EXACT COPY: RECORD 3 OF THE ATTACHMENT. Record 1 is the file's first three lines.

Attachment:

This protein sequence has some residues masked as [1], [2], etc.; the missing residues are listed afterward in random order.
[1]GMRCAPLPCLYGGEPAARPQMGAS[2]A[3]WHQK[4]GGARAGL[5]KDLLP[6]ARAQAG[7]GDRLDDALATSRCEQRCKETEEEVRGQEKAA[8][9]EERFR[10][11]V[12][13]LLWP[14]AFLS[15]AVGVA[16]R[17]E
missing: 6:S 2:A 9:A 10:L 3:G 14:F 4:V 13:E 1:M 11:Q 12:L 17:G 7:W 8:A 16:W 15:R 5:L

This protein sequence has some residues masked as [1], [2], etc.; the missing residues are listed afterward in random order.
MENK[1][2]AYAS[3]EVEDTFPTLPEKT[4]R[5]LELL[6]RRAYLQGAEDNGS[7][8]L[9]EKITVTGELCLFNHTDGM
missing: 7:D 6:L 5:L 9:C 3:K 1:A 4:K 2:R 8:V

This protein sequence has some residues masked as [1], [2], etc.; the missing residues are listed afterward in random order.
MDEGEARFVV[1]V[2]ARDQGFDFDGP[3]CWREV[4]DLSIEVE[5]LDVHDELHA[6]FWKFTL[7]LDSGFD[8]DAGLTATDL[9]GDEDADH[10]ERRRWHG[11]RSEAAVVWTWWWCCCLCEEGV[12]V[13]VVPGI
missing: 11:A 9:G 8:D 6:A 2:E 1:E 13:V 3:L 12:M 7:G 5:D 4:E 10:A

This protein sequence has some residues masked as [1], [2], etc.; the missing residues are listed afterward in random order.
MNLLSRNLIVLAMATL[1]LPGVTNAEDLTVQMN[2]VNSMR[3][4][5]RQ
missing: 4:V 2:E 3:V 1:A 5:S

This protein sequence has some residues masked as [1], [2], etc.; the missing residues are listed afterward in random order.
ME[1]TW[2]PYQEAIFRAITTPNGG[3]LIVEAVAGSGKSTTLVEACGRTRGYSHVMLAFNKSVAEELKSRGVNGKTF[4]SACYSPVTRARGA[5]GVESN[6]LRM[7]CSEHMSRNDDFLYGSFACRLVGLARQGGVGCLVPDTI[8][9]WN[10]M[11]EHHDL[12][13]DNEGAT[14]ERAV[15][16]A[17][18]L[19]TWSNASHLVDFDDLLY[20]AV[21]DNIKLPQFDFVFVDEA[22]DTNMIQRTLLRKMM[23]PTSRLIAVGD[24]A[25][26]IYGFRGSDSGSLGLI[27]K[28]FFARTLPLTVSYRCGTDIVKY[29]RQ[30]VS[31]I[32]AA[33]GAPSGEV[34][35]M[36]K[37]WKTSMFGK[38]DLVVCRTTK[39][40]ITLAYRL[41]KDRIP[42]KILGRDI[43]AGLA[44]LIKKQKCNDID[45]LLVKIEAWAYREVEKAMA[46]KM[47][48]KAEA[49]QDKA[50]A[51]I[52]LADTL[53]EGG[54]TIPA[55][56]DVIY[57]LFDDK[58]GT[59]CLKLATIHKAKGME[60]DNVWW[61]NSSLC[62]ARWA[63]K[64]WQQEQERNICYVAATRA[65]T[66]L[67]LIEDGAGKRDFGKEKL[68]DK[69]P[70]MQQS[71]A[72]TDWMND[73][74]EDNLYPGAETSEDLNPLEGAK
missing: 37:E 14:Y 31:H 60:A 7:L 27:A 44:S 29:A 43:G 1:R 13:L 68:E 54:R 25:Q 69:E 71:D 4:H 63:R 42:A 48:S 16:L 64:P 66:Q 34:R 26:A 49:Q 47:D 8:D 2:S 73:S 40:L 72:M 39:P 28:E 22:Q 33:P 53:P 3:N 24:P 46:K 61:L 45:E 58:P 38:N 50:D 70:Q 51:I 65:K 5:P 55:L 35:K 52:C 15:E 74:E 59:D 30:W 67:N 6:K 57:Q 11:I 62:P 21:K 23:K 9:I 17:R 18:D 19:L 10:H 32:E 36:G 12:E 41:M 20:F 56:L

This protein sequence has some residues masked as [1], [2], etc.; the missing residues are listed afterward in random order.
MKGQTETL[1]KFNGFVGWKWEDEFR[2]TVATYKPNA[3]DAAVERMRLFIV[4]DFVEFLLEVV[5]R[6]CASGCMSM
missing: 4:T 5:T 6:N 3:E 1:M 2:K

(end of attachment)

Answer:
This protein sequence has some residues masked as [1], [2], etc.; the missing residues are listed afterward in random order.
MDEGEARFVV[1]V[2]ARDQGFDFDGP[3]CWREV[4]DLSIEVE[5]LDVHDELHA[6]FWKFTL[7]LDSGFD[8]DAGLTATDL[9]GDEDADH[10]ERRRWHG[11]RSEAAVVWTWWWCCCLCEEGV[12]V[13]VVPGI
missing: 11:A 9:G 8:D 6:A 2:E 1:E 13:V 3:L 12:M 7:G 5:D 4:E 10:A